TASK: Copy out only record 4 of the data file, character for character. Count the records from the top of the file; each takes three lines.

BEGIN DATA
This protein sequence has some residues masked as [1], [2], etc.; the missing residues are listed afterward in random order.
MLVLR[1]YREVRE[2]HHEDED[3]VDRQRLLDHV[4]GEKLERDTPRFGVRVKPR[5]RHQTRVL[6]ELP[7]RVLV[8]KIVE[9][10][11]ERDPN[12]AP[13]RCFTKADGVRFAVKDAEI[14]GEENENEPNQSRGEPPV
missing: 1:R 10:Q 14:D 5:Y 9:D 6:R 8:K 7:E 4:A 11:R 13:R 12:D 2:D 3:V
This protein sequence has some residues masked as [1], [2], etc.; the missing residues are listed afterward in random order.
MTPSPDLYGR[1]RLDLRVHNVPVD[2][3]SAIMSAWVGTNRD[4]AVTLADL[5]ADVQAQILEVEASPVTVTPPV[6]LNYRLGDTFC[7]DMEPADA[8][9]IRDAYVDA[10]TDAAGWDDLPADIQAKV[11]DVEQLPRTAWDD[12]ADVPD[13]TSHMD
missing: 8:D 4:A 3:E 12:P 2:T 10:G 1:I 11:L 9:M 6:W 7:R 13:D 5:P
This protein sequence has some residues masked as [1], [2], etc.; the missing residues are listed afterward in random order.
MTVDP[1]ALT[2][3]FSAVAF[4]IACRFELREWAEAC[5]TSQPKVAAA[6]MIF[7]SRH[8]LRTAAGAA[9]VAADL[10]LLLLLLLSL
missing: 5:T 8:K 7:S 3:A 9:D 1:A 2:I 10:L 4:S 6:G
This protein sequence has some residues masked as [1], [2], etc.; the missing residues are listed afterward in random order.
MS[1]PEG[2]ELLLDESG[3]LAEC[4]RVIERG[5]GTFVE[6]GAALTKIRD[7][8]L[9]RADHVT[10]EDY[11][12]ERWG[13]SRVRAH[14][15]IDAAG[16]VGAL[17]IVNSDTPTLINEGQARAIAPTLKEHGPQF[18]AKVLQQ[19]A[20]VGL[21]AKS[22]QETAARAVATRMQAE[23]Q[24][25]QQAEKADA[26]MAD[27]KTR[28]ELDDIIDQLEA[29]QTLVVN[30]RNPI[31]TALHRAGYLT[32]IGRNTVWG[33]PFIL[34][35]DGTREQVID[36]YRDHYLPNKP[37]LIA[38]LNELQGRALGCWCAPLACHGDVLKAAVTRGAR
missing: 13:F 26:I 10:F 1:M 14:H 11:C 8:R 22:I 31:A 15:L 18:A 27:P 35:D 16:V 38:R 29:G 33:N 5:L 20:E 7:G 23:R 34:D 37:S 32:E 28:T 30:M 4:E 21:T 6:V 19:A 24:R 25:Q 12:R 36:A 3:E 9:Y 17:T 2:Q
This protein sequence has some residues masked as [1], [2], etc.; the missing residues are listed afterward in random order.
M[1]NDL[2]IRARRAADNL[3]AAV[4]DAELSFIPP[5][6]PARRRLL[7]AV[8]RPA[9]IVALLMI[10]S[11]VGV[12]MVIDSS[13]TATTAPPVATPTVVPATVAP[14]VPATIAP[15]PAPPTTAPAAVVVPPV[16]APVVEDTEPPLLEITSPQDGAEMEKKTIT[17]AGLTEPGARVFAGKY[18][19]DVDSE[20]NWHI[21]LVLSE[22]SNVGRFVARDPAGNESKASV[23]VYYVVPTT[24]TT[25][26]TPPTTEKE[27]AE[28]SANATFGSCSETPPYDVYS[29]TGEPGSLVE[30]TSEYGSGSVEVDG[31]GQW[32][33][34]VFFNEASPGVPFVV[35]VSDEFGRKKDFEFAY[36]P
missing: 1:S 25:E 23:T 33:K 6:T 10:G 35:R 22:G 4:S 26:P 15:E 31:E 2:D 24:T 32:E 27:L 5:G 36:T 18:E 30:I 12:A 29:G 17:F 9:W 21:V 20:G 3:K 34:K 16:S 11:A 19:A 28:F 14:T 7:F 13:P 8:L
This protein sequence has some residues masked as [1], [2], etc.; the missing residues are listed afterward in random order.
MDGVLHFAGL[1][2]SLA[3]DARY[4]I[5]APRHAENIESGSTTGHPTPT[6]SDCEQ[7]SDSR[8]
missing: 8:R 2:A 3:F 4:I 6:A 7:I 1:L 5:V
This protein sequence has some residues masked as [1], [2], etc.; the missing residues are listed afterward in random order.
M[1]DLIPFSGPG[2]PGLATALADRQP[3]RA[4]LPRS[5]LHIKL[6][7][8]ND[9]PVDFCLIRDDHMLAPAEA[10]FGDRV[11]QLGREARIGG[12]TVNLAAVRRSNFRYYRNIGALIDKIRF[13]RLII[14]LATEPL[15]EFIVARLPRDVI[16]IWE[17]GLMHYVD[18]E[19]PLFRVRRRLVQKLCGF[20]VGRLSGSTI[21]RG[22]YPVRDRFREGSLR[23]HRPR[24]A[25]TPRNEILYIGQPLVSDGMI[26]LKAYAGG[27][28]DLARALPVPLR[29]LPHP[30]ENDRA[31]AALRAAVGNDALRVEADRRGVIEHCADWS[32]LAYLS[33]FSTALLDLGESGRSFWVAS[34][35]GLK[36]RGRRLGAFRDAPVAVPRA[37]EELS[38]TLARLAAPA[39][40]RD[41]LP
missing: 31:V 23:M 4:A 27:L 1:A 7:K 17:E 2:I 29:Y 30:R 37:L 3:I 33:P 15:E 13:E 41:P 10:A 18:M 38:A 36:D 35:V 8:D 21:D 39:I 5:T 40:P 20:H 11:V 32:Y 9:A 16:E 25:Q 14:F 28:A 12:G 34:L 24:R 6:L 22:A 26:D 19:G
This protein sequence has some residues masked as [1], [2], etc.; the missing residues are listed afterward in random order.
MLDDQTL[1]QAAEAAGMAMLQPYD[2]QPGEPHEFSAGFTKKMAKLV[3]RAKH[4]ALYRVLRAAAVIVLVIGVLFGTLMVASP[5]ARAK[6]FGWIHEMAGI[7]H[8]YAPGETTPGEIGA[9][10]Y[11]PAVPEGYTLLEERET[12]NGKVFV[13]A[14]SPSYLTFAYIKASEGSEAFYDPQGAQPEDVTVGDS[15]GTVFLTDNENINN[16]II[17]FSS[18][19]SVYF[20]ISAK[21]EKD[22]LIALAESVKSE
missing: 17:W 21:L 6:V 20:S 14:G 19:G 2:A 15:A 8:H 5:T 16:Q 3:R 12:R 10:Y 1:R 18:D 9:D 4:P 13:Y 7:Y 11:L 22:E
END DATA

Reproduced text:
This protein sequence has some residues masked as [1], [2], etc.; the missing residues are listed afterward in random order.
MS[1]PEG[2]ELLLDESG[3]LAEC[4]RVIERG[5]GTFVE[6]GAALTKIRD[7][8]L[9]RADHVT[10]EDY[11][12]ERWG[13]SRVRAH[14][15]IDAAG[16]VGAL[17]IVNSDTPTLINEGQARAIAPTLKEHGPQF[18]AKVLQQ[19]A[20]VGL[21]AKS[22]QETAARAVATRMQAE[23]Q[24][25]QQAEKADA[26]MAD[27]KTR[28]ELDDIIDQLEA[29]QTLVVN[30]RNPI[31]TALHRAGYLT[32]IGRNTVWG[33]PFIL[34][35]DGTREQVID[36]YRDHYLPNKP[37]LIA[38]LNELQGRALGCWCAPLACHGDVLKAAVTRGAR
missing: 13:F 26:I 10:F 1:M 14:H 11:C 8:R 22:I 31:A 15:L 18:A 27:P 35:D 16:V 38:R 29:G 33:N 5:L 20:E 7:G 23:R 34:D 37:S 32:E 28:T 30:M 4:E 21:T 6:V 19:A 24:R 25:Q 12:R 36:A 3:E 9:Y 17:T 2:Q